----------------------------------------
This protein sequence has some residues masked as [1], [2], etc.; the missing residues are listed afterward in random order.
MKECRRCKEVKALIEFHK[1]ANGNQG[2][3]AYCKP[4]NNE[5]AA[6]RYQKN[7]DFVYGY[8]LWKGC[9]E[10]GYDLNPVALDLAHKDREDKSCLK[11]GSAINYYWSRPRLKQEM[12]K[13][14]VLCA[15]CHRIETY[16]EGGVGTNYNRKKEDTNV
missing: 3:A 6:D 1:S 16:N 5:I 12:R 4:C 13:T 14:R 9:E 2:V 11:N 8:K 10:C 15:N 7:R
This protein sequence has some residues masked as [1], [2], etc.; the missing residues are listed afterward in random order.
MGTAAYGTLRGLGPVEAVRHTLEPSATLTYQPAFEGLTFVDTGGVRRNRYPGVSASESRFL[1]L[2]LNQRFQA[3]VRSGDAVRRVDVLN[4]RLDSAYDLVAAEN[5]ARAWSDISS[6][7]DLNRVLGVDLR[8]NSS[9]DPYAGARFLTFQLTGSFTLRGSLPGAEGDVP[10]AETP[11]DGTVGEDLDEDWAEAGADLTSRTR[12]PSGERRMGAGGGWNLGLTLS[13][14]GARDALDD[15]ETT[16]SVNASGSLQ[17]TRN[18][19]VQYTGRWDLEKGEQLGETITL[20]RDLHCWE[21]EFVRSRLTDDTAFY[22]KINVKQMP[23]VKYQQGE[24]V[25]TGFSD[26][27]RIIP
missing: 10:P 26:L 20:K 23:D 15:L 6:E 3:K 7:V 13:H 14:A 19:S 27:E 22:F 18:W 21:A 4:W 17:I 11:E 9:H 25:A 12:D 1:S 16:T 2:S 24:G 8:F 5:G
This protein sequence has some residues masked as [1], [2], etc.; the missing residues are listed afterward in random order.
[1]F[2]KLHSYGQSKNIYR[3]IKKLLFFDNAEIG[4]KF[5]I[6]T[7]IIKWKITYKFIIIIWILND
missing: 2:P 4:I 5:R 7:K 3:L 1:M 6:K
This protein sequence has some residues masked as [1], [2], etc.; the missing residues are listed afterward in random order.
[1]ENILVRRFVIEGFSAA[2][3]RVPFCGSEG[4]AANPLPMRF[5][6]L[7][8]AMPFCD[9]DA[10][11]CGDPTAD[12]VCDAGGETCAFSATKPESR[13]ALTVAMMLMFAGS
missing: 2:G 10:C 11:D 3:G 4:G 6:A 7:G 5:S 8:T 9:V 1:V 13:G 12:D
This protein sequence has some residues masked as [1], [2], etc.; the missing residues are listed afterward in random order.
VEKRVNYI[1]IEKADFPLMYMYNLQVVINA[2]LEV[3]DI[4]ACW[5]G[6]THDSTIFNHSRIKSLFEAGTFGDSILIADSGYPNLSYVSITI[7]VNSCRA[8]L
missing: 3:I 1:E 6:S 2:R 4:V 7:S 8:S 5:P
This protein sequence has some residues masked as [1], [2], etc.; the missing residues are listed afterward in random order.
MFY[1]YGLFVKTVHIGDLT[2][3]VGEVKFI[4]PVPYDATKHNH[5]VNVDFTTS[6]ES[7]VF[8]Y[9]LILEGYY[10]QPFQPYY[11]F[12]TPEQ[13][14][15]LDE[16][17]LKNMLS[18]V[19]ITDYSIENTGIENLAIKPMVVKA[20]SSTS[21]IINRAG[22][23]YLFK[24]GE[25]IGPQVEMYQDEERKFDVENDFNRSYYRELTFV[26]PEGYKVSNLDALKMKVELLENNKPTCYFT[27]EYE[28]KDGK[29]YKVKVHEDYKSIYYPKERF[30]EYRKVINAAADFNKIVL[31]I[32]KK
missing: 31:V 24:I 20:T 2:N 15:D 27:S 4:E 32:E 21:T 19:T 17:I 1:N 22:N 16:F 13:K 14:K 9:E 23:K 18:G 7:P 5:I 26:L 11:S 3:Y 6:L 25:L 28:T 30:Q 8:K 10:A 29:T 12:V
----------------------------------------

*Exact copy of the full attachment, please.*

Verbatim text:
This protein sequence has some residues masked as [1], [2], etc.; the missing residues are listed afterward in random order.
MKECRRCKEVKALIEFHK[1]ANGNQG[2][3]AYCKP[4]NNE[5]AA[6]RYQKN[7]DFVYGY[8]LWKGC[9]E[10]GYDLNPVALDLAHKDREDKSCLK[11]GSAINYYWSRPRLKQEM[12]K[13][14]VLCA[15]CHRIETY[16]EGGVGTNYNRKKEDTNV
missing: 3:A 6:D 1:S 16:N 5:I 12:R 4:C 13:T 14:R 9:E 2:V 11:N 8:K 10:C 15:N 7:R
This protein sequence has some residues masked as [1], [2], etc.; the missing residues are listed afterward in random order.
MGTAAYGTLRGLGPVEAVRHTLEPSATLTYQPAFEGLTFVDTGGVRRNRYPGVSASESRFL[1]L[2]LNQRFQA[3]VRSGDAVRRVDVLN[4]RLDSAYDLVAAEN[5]ARAWSDISS[6][7]DLNRVLGVDLR[8]NSS[9]DPYAGARFLTFQLTGSFTLRGSLPGAEGDVP[10]AETP[11]DGTVGEDLDEDWAEAGADLTSRTR[12]PSGERRMGAGGGWNLGLTLS[13][14]GARDALDD[15]ETT[16]SVNASGSLQ[17]TRN[18][19]VQYTGRWDLEKGEQLGETITL[20]RDLHCWE[21]EFVRSRLTDDTAFY[22]KINVKQMP[23]VKYQQGE[24]V[25]TGFSD[26][27]RIIP
missing: 10:P 26:L 20:K 23:D 15:L 6:E 3:K 7:V 13:H 14:A 19:S 27:E 22:F 18:W 21:A 4:W 17:I 11:E 9:H 25:A 12:D 1:S 16:T 2:S 24:G 8:F 5:G
This protein sequence has some residues masked as [1], [2], etc.; the missing residues are listed afterward in random order.
[1]F[2]KLHSYGQSKNIYR[3]IKKLLFFDNAEIG[4]KF[5]I[6]T[7]IIKWKITYKFIIIIWILND
missing: 2:P 4:I 5:R 7:K 3:L 1:M 6:K
This protein sequence has some residues masked as [1], [2], etc.; the missing residues are listed afterward in random order.
[1]ENILVRRFVIEGFSAA[2][3]RVPFCGSEG[4]AANPLPMRF[5][6]L[7][8]AMPFCD[9]DA[10][11]CGDPTAD[12]VCDAGGETCAFSATKPESR[13]ALTVAMMLMFAGS
missing: 2:G 10:C 11:D 3:G 4:G 6:A 7:G 5:S 8:T 9:V 1:V 13:G 12:D
This protein sequence has some residues masked as [1], [2], etc.; the missing residues are listed afterward in random order.
VEKRVNYI[1]IEKADFPLMYMYNLQVVINA[2]LEV[3]DI[4]ACW[5]G[6]THDSTIFNHSRIKSLFEAGTFGDSILIADSGYPNLSYVSITI[7]VNSCRA[8]L
missing: 3:I 1:E 6:S 2:R 4:V 7:S 8:S 5:P
This protein sequence has some residues masked as [1], [2], etc.; the missing residues are listed afterward in random order.
MFY[1]YGLFVKTVHIGDLT[2][3]VGEVKFI[4]PVPYDATKHNH[5]VNVDFTTS[6]ES[7]VF[8]Y[9]LILEGYY[10]QPFQPYY[11]F[12]TPEQ[13][14][15]LDE[16][17]LKNMLS[18]V[19]ITDYSIENTGIENLAIKPMVVKA[20]SSTS[21]IINRAG[22][23]YLFK[24]GE[25]IGPQVEMYQDEERKFDVENDFNRSYYRELTFV[26]PEGYKVSNLDALKMKVELLENNKPTCYFT[27]EYE[28]KDGK[29]YKVKVHEDYKSIYYPKERF[30]EYRKVINAAADFNKIVL[31]I[32]KK
missing: 31:V 24:I 20:T 2:N 15:D 27:S 4:E 32:E 21:T 19:T 17:I 1:N 22:N 16:F 13:K 14:K 9:E 23:K 18:G 7:P 5:I 26:L 11:S 3:Y 6:L 25:L 28:T 30:Q 8:K 10:A 29:T 12:V